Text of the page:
By Angela Dorizas
The governing body of one of Queensland’s most diverse local government areas has been applauded by the State Government for it’s post amalgamation achievements.
Local Government Minister Desley Boyle lauded Sunshine Coast Council for its performance following the merger of Caloundra, Maroochy and Noosa Shire councils.
Ms Boyle recently visited the Sunshine Coast Council after reading survey results in a Sunshine Coast newspaper, which found 65 per cent of residents were satisfied with the performance of the amalgamated council.
“There would be no doubt that this was as difficult an amalgamation as any could be – three very different councils with different cultures and different histories,” Ms Boyle said in Parliament on Tuesday.
“Obviously there was concern from a proportion of Sunshine Coast residents, but the council, the mayor and the councillors have stepped up to the mark.”
Sunshine Coast Mayor Bob Abbot said the key to a successful amalgamation process was to treat it as an opportunity for future planning.
“I think what’s important is to really focus on the job at hand and that is to try and provide an excellent level of governance for the community,” Cr Abbot told GovernmentNews.
“I said to this council the first day we met, within the first sentence that I spoke, that nobody in the future of the Sunshine Coast will ever get this chance again.
“It’s a great opportunity for doing things differently to provide a better future for the people we represent.”
Rather than focussing on the structure of the new organisation, Sunshine Coast Council spent a great deal of time working out what the future of the community would look like.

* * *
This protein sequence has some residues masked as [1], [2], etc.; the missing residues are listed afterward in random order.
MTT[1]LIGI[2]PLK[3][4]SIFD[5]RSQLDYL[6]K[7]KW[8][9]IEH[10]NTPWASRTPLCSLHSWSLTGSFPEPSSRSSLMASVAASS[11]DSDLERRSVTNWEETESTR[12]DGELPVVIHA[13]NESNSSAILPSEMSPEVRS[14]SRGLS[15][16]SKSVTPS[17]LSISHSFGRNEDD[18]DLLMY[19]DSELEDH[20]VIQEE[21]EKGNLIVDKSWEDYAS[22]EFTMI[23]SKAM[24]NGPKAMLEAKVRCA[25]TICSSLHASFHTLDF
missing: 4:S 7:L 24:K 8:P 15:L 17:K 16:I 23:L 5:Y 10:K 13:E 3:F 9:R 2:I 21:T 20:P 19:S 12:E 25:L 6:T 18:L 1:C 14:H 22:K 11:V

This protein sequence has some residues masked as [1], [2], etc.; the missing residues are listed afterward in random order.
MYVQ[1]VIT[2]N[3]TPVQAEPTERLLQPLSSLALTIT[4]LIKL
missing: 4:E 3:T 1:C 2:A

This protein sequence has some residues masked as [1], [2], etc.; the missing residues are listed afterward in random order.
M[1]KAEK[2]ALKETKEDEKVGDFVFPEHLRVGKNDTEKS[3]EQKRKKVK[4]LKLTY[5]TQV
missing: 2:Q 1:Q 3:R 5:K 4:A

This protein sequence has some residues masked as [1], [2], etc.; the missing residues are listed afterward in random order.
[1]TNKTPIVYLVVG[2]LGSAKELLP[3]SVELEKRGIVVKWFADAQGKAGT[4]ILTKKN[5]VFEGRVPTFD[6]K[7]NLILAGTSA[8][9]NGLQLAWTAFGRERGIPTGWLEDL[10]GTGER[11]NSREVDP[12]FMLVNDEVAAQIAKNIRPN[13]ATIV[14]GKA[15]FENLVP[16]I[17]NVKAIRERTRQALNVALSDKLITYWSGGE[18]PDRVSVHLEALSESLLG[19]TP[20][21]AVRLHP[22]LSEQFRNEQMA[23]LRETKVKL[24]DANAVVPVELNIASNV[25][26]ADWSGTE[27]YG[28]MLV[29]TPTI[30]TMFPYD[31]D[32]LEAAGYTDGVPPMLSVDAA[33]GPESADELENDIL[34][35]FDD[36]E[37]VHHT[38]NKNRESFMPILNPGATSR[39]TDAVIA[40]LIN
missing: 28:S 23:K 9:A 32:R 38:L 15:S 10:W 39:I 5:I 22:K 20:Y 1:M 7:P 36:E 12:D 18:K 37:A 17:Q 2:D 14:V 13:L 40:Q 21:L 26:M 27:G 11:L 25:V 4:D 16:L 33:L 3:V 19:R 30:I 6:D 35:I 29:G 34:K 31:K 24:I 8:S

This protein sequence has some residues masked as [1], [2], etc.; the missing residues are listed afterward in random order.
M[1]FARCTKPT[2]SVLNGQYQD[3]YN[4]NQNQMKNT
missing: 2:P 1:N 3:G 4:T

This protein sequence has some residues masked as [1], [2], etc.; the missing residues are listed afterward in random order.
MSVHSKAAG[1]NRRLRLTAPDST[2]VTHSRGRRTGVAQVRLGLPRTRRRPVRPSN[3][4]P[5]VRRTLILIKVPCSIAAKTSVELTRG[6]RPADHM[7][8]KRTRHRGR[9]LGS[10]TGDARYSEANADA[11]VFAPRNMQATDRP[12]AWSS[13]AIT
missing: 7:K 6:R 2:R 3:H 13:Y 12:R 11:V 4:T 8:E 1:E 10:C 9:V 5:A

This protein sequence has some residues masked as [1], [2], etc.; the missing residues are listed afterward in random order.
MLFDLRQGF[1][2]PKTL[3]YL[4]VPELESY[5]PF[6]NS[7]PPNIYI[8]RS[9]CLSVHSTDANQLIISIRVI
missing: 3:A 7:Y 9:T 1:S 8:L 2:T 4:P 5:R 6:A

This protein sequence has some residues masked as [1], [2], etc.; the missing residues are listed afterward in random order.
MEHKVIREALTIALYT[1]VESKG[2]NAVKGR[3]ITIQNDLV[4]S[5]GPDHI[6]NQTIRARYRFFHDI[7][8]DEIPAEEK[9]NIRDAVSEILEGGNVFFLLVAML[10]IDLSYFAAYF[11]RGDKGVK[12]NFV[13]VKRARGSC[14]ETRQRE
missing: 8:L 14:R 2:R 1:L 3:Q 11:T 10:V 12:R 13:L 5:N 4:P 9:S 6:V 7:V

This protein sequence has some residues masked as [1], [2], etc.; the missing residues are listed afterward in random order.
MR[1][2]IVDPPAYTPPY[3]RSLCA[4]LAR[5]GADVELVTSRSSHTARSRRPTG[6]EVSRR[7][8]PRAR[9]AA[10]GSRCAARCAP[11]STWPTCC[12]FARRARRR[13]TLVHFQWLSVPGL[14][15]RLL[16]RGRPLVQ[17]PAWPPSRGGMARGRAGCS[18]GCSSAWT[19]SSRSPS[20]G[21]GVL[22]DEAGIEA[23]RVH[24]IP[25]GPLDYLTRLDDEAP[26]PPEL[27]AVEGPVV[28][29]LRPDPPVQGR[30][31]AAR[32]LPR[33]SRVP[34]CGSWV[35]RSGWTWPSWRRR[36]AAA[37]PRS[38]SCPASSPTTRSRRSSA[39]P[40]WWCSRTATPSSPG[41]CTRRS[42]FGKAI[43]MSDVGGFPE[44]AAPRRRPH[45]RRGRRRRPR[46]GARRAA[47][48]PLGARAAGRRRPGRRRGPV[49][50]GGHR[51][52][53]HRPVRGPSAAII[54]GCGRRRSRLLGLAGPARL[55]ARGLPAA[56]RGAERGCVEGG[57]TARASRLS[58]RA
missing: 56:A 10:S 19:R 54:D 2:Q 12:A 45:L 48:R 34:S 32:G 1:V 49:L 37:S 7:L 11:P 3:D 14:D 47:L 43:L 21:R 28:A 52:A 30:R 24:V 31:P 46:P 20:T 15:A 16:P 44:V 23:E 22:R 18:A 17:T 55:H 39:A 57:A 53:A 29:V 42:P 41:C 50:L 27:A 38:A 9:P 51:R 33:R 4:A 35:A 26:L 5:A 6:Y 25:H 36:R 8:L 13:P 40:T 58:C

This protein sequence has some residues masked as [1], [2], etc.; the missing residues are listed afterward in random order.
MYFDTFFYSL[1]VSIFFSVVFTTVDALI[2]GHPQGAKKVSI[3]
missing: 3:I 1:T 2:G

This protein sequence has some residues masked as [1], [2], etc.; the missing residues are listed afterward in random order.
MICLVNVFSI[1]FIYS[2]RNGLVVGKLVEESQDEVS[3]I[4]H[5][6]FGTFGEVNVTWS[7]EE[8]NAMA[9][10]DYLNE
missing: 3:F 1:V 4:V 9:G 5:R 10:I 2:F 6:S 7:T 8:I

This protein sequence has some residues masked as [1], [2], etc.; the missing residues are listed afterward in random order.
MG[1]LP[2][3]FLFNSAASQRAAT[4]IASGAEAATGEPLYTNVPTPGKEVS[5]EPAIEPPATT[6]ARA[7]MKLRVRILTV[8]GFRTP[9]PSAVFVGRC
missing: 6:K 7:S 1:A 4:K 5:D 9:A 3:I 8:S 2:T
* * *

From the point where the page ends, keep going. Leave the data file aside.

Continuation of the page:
Council then developed a strategy to achieve its vision before building the structure of the organisation.
“I’m a firm believer in strategy before structure,” Cr Abbot said
“You can’t build something until you actually know what it is you want to build.”
Council also ensured that the community was involved in shaping the Sunshine Coast’s future, inviting them to participate in the development of a 20-year plan.
A number of planning documents have been released to the community, including discussion papers on open space, affordable living, cultural heritage and sustainable transport; a draft biodiversity strategy; a draft climate change strategy; and a flooding and stormwater management discussion paper.
Cr Abbot said protection of the Sunshine Coast’s natural environment and cultural identity formed was central to his mayoral campaign.
“I only put out six policy statements over the period of the campaign and they were all around sustainability and our capacity to survive in the future,” Cr Abbot said.
“I won 76 booths out of 76 booths, so there was a fair amount of direction coming from the community.
“The majority of councillors were elected on similar values.”
Sunshine Coast Council also ensured that each local community held on to their own values, cultural identity and lifestyle.
“We are a community of communities, rather than a homogenised community,” he said.
“We celebrated the diversity.”
Despite being strong critics of forced amalgamations, Queensland councils are now generally positive about the potential of the reforms.
A recent survey conducted by Market Facts on behalf of the Local Government Association of Queensland found that 78.6 per cent of mayors and chief executives believed there was potential to achieve stronger and more efficient, effective local government within five years.
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